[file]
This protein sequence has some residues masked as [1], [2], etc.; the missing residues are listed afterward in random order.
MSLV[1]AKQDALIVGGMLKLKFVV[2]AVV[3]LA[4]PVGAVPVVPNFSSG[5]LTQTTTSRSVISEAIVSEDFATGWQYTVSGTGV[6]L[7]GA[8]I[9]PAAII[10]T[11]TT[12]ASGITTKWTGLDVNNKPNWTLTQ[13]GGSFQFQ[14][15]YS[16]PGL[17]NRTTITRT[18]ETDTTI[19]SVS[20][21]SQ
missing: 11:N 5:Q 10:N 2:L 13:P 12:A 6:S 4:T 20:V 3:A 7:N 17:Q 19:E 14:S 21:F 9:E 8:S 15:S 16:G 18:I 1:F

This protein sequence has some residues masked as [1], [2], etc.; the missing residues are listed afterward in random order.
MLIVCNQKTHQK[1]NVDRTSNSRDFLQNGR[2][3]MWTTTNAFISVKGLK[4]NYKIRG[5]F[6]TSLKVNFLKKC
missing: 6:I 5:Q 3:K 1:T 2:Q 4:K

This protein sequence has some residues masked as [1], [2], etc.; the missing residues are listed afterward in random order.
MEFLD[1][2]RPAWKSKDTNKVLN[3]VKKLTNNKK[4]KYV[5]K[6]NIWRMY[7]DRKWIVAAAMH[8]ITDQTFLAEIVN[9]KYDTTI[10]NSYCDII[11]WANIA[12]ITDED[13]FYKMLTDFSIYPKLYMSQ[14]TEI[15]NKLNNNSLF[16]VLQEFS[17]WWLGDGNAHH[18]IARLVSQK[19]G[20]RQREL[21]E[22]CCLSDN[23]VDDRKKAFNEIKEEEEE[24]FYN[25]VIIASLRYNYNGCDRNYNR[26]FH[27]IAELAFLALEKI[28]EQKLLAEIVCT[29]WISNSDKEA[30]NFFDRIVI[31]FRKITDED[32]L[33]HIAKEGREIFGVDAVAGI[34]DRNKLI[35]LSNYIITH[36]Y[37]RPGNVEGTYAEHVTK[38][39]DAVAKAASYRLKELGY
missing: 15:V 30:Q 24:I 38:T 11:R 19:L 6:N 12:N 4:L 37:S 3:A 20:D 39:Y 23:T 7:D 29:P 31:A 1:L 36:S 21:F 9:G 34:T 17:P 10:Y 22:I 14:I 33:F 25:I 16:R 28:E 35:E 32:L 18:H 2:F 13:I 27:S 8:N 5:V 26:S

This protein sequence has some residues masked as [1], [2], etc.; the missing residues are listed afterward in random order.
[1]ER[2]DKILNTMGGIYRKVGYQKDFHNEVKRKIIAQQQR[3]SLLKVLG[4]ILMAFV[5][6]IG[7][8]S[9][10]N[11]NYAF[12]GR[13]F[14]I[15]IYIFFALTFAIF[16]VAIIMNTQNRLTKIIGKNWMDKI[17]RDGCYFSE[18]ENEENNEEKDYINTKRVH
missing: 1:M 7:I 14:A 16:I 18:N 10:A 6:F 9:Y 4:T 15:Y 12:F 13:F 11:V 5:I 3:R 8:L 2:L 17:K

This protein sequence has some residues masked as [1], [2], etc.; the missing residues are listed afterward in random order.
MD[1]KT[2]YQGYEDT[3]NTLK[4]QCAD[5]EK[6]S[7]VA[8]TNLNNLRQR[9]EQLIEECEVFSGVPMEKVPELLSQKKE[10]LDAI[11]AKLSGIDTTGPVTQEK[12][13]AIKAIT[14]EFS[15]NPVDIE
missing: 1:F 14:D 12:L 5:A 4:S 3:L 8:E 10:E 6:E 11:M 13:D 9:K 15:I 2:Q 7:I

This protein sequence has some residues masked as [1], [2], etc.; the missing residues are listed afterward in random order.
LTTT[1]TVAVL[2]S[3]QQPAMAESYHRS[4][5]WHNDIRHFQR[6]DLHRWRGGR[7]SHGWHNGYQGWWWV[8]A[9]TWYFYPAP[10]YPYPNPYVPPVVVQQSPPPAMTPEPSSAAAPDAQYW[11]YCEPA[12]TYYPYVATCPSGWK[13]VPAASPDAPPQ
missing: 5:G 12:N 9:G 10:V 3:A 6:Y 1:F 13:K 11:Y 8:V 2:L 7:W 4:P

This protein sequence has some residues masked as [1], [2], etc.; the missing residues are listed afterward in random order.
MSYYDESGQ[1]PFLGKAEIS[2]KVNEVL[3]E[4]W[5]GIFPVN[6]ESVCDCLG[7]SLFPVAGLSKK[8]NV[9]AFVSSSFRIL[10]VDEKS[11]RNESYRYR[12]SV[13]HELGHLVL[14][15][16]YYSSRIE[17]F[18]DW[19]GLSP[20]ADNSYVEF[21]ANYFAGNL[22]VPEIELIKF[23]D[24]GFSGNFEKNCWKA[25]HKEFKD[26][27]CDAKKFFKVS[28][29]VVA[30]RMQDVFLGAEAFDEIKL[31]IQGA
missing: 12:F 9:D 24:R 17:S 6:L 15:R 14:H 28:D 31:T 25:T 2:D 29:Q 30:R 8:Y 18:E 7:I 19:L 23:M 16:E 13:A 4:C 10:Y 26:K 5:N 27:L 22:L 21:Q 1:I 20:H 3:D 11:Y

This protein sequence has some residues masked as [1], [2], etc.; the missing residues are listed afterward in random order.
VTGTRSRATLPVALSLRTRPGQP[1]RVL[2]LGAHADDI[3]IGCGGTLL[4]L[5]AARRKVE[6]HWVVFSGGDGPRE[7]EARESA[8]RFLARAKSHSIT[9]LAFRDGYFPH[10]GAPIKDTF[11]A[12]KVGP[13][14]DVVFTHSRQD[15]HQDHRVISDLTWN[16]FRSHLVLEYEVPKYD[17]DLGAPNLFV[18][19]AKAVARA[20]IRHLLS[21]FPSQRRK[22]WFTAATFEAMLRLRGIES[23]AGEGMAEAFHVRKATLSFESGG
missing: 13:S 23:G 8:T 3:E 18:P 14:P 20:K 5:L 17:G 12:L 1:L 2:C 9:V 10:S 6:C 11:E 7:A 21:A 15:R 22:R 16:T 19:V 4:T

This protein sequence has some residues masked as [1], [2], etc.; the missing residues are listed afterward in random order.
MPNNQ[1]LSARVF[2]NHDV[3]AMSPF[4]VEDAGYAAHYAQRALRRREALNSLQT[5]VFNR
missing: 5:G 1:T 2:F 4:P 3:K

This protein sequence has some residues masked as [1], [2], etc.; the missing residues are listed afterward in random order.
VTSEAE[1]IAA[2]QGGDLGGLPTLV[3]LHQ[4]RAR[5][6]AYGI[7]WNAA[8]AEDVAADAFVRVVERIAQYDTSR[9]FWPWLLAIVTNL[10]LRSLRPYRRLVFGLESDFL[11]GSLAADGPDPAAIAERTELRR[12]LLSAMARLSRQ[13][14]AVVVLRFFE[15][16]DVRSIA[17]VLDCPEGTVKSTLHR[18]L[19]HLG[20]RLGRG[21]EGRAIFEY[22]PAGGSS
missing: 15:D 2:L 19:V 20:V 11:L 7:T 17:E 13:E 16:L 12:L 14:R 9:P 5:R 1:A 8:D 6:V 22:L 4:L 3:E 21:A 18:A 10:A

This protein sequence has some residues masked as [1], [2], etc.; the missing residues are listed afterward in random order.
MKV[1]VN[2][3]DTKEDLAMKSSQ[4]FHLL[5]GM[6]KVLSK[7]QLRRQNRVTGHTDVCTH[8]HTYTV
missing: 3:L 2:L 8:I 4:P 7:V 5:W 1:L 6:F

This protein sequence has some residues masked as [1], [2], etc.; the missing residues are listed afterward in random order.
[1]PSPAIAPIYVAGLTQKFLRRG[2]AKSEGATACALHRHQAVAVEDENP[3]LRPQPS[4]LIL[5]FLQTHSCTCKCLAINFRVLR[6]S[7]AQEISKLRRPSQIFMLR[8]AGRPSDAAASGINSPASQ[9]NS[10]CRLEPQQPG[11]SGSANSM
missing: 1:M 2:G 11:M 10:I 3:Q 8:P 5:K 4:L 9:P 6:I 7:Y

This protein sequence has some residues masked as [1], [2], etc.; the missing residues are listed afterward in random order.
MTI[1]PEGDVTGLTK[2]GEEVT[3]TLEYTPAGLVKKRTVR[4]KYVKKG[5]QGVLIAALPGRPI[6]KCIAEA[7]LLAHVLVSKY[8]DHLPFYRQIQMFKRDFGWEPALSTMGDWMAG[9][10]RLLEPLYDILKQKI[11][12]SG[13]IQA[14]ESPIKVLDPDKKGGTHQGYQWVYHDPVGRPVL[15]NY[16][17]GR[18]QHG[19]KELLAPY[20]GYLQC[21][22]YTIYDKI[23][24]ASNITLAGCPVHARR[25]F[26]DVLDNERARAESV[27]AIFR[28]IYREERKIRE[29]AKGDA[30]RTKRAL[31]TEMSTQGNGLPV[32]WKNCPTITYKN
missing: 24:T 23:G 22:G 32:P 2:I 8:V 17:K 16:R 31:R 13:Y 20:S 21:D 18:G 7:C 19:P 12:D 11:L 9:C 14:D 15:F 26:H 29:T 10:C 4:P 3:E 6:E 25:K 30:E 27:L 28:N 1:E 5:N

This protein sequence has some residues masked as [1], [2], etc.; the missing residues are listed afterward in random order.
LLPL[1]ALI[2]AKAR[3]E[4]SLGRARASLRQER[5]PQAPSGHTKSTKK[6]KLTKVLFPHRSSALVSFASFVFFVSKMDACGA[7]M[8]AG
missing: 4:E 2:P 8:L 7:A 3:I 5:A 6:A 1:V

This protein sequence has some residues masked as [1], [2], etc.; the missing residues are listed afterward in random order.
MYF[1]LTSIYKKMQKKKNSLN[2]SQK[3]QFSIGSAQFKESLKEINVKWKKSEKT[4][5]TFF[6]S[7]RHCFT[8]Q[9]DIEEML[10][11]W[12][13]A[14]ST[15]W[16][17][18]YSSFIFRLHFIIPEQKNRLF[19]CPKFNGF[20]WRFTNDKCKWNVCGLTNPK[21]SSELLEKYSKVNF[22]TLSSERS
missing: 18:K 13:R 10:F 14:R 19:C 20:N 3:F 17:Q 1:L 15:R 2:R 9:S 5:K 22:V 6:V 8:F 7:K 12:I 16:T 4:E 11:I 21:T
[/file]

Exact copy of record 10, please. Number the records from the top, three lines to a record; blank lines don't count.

This protein sequence has some residues masked as [1], [2], etc.; the missing residues are listed afterward in random order.
VTSEAE[1]IAA[2]QGGDLGGLPTLV[3]LHQ[4]RAR[5][6]AYGI[7]WNAA[8]AEDVAADAFVRVVERIAQYDTSR[9]FWPWLLAIVTNL[10]LRSLRPYRRLVFGLESDFL[11]GSLAADGPDPAAIAERTELRR[12]LLSAMARLSRQ[13][14]AVVVLRFFE[15][16]DVRSIA[17]VLDCPEGTVKSTLHR[18]L[19]HLG[20]RLGRG[21]EGRAIFEY[22]PAGGSS
missing: 15:D 2:L 19:V 20:V 11:L 7:T 17:E 13:E 16:L 12:L 14:R 9:P 5:R 1:A 8:D 6:V 22:L 4:L 3:E 21:A 18:A 10:A